- Women trying real ale grows from 14% to 34% in last three years
- CAMRA toasts 150,000 members – more than doubled – with 20,000 more women members in last decade
- There are now more than 1,000 British breweries brewing over 8,000 different real ales
- Adults trying Real ale grows from 34% to 53% in last three years
Despite overall beer sales in Britain experiencing a steady decline, CAMRA (Campaign for Real Ale) is today welcoming its 150,000th member as increasing numbers of people, particularly women, try real ale.
Overall UK beer sales have reduced in the last three years by more than 500 million pints whilst real ale has outperformed the market and even enjoyed a small increase in 2011.
In the same period, more than 250 new real ale breweries have set up business in Britain and new market research shows that the number of people* trying real ale has grown from 34% to 53%. Women trying real ale for the first time has grown from 14% to 34% in this short period.
Colin Valentine, CAMRA’s Chairman said, “We’re enjoying a genuine and sustained revival in real ale as it shows the way to success for the UK beer market. There are now more than 1,000 breweries brewing in excess of 8,000* different real ales for consumers to choose from. More people are looking for something brewed locally and with so many breweries in Britain, everybody has a local beer to try. It’s very exciting that more and more women are trying real ale. Our national drink threw off its flat cap image years ago and now it is increasingly seen as a drink for women as well as men. That trend will help put the whole British beer market back on a track towards growth.”
In the last decade CAMRA membership has more than doubled from 65,000 to 150,000, with women now accounting for 22% of the membership. A growth of 20,000 members in the last decade.
Christine Cryne, a member of CAMRA’s National Executive said, “The upsurge in interest in real ale amongst women in the UK is in no small part thanks to the sheer range of beer which is now available. At the Great British Beer Festival this year, there are beers that range from rich and chocolaty Stouts to light and citrusy Golden Ales perfect for summer sipping. It’s not a case of whether you like beer or not - but whether you’ve yet found the right beer for you.”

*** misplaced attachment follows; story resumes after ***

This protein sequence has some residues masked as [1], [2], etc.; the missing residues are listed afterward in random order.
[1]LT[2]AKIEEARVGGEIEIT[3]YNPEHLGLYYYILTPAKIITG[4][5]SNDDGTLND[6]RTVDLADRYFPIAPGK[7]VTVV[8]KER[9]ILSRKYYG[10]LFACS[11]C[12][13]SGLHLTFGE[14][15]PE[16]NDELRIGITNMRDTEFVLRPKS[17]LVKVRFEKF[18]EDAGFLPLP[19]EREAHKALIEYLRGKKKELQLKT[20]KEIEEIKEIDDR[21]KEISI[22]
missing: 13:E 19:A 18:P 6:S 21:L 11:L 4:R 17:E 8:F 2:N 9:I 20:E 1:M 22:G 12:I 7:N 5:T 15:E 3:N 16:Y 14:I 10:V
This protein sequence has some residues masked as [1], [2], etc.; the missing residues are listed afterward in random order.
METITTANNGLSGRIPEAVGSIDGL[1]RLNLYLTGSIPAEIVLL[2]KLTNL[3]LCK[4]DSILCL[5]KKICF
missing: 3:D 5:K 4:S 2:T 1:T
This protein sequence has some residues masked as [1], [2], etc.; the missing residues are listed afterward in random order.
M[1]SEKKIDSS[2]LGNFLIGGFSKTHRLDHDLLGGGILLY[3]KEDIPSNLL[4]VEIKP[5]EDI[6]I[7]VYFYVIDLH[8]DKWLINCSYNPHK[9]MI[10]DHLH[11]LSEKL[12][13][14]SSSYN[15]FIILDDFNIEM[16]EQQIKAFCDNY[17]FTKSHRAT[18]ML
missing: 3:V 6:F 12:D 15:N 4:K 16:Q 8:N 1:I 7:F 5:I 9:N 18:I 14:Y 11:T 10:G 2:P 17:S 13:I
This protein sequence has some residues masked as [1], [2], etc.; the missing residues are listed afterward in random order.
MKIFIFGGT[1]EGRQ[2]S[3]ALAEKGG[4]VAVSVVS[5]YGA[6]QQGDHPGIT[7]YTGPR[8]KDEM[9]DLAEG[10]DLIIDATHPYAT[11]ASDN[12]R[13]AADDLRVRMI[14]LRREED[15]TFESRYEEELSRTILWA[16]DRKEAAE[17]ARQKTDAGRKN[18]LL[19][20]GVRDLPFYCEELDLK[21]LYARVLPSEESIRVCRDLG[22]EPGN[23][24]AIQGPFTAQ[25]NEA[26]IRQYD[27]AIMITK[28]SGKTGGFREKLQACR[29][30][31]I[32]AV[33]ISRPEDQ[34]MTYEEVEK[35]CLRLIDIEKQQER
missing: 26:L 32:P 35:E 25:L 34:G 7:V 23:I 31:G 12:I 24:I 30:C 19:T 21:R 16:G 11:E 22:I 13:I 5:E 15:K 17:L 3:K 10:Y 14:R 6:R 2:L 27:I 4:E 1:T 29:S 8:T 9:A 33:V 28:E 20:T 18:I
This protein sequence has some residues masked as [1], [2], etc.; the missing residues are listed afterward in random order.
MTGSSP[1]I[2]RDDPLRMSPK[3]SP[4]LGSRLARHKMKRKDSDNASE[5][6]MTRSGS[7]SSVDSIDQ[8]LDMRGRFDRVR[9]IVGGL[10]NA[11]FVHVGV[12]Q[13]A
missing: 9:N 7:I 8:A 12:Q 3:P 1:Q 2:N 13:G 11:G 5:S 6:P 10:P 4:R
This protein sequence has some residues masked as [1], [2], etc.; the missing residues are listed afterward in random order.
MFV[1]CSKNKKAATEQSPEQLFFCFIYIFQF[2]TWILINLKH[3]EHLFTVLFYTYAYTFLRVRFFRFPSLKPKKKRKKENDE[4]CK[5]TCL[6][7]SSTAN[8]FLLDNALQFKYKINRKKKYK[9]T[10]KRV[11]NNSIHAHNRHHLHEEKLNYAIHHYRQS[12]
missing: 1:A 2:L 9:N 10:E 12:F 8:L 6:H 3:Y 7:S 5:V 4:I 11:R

“I think that women are realising that beer is a lower alcohol option than many other drinks and they are associating real ale with social occasions with friends in pubs. It's been great to see the increased number of women attending beer festivals to try the different flavours that are available. With the Great British Beer Festival having a huge variety of beers, we are making it easier by having third pint stemmed glasses so people can experiment to find their perfect real ale !”
With over 800 Real Ales, Ciders, Perries and international beers available, the Great British Beer Festival can certainly claim to have something for everyone as over 55,000 people are expected to attend in 2013.
Mr Valentine concluded, “The number of breweries is now so great that for the first time ever the Great British Beer Festival will this year feature just one beer from each brewery to give drinkers the chance to try as many as possible all under one roof.”
Just a few of the range of flavours available at the Great British Beer Festival:
- Fuller’s, ESB – A complex strong ale with bitter orange marmalade and raisins balanced by some dry bitterness that drinks far too easily. This beer has won CAMRA's Champion Beer of Britain more than once,
- Shepherd Neame Whitstable Bay Pale Ale – A refreshing full bodied, fruity ale with grapefruit and pine notes balanced by some bitterness and a malty sweetness.
- Titanic, Chocolate and Vanilla Stout – Stouts often have rich flavours of chocolate and coffee, but this one is given a big push in that direction with the addition of real chocolate and Madagascan vanilla. A real sweet treat.
- Oakham, Citra – Fans of big, dry, zesty white wines will get along with this extremely hoppy beer from Oakham Brewery. It’s made with a single variety of hop and is as the name would suggest, citrusy, bitter, but dangerously drinkable.
- Hog’s Back, A over T – Referred to as a ‘Barley Wine’ thanks to its strength (9% abv) this is a fruity and rich beer with notes of chocolate and raisin. Big, sweet, and deliciously complex this one is worth taking your time over.
The Great British Beer Festival runs from the 13th to the 17th of August at London’s Olympia exhibition centre, for more information visit www.gbbf.org.uk.